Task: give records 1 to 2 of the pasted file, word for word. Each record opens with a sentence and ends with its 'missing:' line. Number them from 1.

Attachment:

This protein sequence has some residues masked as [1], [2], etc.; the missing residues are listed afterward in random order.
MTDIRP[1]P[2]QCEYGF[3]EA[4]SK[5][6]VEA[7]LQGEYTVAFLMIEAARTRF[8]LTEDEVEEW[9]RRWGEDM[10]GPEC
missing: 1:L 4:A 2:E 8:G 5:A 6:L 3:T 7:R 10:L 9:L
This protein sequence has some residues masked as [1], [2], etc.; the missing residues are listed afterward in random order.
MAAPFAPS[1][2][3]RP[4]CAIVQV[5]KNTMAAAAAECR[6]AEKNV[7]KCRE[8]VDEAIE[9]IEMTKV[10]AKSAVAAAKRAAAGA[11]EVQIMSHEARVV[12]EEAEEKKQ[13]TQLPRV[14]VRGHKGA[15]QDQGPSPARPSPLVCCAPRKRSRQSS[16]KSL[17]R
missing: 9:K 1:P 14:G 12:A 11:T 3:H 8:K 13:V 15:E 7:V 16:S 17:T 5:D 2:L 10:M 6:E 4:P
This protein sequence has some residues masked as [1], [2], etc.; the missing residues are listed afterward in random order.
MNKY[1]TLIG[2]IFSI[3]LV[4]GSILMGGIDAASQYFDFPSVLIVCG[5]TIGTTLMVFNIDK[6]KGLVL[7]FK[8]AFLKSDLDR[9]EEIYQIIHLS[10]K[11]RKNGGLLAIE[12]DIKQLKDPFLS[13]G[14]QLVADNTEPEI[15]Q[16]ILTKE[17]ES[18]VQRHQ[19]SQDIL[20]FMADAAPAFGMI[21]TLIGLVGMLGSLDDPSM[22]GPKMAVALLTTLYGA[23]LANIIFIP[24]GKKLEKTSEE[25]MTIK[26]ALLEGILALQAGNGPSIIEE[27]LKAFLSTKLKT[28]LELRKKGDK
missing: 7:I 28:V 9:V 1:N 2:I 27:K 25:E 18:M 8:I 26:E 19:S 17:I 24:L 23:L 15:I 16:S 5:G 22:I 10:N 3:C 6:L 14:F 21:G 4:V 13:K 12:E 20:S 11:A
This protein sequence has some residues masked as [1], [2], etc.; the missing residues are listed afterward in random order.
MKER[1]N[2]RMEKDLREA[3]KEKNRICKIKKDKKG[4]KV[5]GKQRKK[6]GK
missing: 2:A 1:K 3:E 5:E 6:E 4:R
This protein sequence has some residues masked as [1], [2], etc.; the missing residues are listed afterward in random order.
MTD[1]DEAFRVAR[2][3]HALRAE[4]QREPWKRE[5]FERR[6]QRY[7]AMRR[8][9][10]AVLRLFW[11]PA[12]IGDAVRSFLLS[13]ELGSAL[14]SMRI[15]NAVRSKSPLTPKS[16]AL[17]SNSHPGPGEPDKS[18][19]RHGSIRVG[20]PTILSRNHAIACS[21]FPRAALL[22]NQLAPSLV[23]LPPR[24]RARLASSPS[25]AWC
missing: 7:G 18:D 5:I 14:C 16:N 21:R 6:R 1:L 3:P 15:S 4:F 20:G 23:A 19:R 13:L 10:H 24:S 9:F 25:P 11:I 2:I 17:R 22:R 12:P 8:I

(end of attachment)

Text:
This protein sequence has some residues masked as [1], [2], etc.; the missing residues are listed afterward in random order.
MTDIRP[1]P[2]QCEYGF[3]EA[4]SK[5][6]VEA[7]LQGEYTVAFLMIEAARTRF[8]LTEDEVEEW[9]RRWGEDM[10]GPEC
missing: 1:L 4:A 2:E 8:G 5:A 6:L 3:T 7:R 10:L 9:L
This protein sequence has some residues masked as [1], [2], etc.; the missing residues are listed afterward in random order.
MAAPFAPS[1][2][3]RP[4]CAIVQV[5]KNTMAAAAAECR[6]AEKNV[7]KCRE[8]VDEAIE[9]IEMTKV[10]AKSAVAAAKRAAAGA[11]EVQIMSHEARVV[12]EEAEEKKQ[13]TQLPRV[14]VRGHKGA[15]QDQGPSPARPSPLVCCAPRKRSRQSS[16]KSL[17]R
missing: 9:K 1:P 14:G 12:A 11:T 3:H 8:K 13:V 15:E 7:V 16:S 17:T 5:D 2:L 10:M 6:E 4:P